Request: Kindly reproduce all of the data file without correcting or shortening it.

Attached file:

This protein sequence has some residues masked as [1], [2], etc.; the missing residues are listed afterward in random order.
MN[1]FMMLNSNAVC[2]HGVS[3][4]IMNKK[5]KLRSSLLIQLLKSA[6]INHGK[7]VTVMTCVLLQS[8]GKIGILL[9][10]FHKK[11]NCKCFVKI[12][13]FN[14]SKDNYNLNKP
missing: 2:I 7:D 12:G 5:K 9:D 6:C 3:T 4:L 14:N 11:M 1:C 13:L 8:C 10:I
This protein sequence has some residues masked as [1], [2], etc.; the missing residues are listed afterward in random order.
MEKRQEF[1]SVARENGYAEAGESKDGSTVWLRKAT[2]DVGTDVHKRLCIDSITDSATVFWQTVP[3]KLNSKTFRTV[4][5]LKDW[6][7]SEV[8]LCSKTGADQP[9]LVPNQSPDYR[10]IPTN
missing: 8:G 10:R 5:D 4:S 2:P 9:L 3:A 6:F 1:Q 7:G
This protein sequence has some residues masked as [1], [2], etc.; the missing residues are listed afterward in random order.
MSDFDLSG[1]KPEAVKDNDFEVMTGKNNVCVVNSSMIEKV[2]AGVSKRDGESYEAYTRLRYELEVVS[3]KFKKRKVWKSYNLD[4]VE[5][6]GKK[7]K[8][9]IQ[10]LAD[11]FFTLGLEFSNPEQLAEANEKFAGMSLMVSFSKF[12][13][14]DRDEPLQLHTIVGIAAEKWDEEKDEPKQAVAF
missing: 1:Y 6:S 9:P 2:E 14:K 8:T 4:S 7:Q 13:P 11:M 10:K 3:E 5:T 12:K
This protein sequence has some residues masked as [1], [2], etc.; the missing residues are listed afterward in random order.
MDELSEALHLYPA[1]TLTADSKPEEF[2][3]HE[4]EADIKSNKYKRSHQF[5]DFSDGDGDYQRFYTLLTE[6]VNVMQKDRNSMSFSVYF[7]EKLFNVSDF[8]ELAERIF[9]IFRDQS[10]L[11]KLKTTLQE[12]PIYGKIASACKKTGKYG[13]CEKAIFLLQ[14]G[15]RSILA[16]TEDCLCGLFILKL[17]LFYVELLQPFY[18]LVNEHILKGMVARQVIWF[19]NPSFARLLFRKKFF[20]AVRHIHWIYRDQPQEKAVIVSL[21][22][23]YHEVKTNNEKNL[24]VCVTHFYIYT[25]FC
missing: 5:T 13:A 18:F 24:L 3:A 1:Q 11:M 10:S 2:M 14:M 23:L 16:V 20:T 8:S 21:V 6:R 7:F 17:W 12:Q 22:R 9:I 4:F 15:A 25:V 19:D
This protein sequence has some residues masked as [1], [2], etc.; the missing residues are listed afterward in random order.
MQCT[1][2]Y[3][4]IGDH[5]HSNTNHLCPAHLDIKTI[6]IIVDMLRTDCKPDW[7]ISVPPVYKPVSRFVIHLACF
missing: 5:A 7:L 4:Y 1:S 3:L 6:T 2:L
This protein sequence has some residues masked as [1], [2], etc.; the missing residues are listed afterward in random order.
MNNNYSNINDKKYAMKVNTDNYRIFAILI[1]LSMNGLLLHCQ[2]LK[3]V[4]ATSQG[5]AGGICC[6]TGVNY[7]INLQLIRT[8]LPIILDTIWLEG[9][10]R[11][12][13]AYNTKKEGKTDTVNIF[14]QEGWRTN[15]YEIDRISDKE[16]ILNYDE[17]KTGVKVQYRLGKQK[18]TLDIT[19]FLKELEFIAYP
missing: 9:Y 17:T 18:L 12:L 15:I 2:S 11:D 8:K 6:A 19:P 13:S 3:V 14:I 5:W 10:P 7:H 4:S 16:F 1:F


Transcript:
This protein sequence has some residues masked as [1], [2], etc.; the missing residues are listed afterward in random order.
MN[1]FMMLNSNAVC[2]HGVS[3][4]IMNKK[5]KLRSSLLIQLLKSA[6]INHGK[7]VTVMTCVLLQS[8]GKIGILL[9][10]FHKK[11]NCKCFVKI[12][13]FN[14]SKDNYNLNKP
missing: 2:I 7:D 12:G 5:K 9:D 6:C 3:T 4:L 14:N 11:M 1:C 13:L 8:C 10:I
This protein sequence has some residues masked as [1], [2], etc.; the missing residues are listed afterward in random order.
MEKRQEF[1]SVARENGYAEAGESKDGSTVWLRKAT[2]DVGTDVHKRLCIDSITDSATVFWQTVP[3]KLNSKTFRTV[4][5]LKDW[6][7]SEV[8]LCSKTGADQP[9]LVPNQSPDYR[10]IPTN
missing: 8:G 10:R 5:D 4:S 2:P 9:L 3:A 6:F 1:Q 7:G
This protein sequence has some residues masked as [1], [2], etc.; the missing residues are listed afterward in random order.
MSDFDLSG[1]KPEAVKDNDFEVMTGKNNVCVVNSSMIEKV[2]AGVSKRDGESYEAYTRLRYELEVVS[3]KFKKRKVWKSYNLD[4]VE[5][6]GKK[7]K[8][9]IQ[10]LAD[11]FFTLGLEFSNPEQLAEANEKFAGMSLMVSFSKF[12][13][14]DRDEPLQLHTIVGIAAEKWDEEKDEPKQAVAF
missing: 1:Y 6:S 9:P 2:E 14:K 8:T 4:S 7:Q 13:P 11:M 10:K 3:E 5:T 12:K
This protein sequence has some residues masked as [1], [2], etc.; the missing residues are listed afterward in random order.
MDELSEALHLYPA[1]TLTADSKPEEF[2][3]HE[4]EADIKSNKYKRSHQF[5]DFSDGDGDYQRFYTLLTE[6]VNVMQKDRNSMSFSVYF[7]EKLFNVSDF[8]ELAERIF[9]IFRDQS[10]L[11]KLKTTLQE[12]PIYGKIASACKKTGKYG[13]CEKAIFLLQ[14]G[15]RSILA[16]TEDCLCGLFILKL[17]LFYVELLQPFY[18]LVNEHILKGMVARQVIWF[19]NPSFARLLFRKKFF[20]AVRHIHWIYRDQPQEKAVIVSL[21][22][23]YHEVKTNNEKNL[24]VCVTHFYIYT[25]FC
missing: 5:T 13:A 18:F 24:L 3:A 1:Q 11:M 10:S 2:M 14:M 23:L 16:V 20:T 8:S 21:V 6:R 7:F 17:W 12:Q 22:R 9:I 4:F 15:A 25:V 19:D
This protein sequence has some residues masked as [1], [2], etc.; the missing residues are listed afterward in random order.
MQCT[1][2]Y[3][4]IGDH[5]HSNTNHLCPAHLDIKTI[6]IIVDMLRTDCKPDW[7]ISVPPVYKPVSRFVIHLACF
missing: 5:A 7:L 4:Y 1:S 3:L 6:T 2:L
This protein sequence has some residues masked as [1], [2], etc.; the missing residues are listed afterward in random order.
MNNNYSNINDKKYAMKVNTDNYRIFAILI[1]LSMNGLLLHCQ[2]LK[3]V[4]ATSQG[5]AGGICC[6]TGVNY[7]INLQLIRT[8]LPIILDTIWLEG[9][10]R[11][12][13]AYNTKKEGKTDTVNIF[14]QEGWRTN[15]YEIDRISDKE[16]ILNYDE[17]KTGVKVQYRLGKQK[18]TLDIT[19]FLKELEFIAYP
missing: 9:Y 17:T 18:L 12:L 15:I 2:S 11:D 8:K 6:A 19:P 13:S 3:V 14:I 5:W 10:P 7:H 4:S 16:F 1:F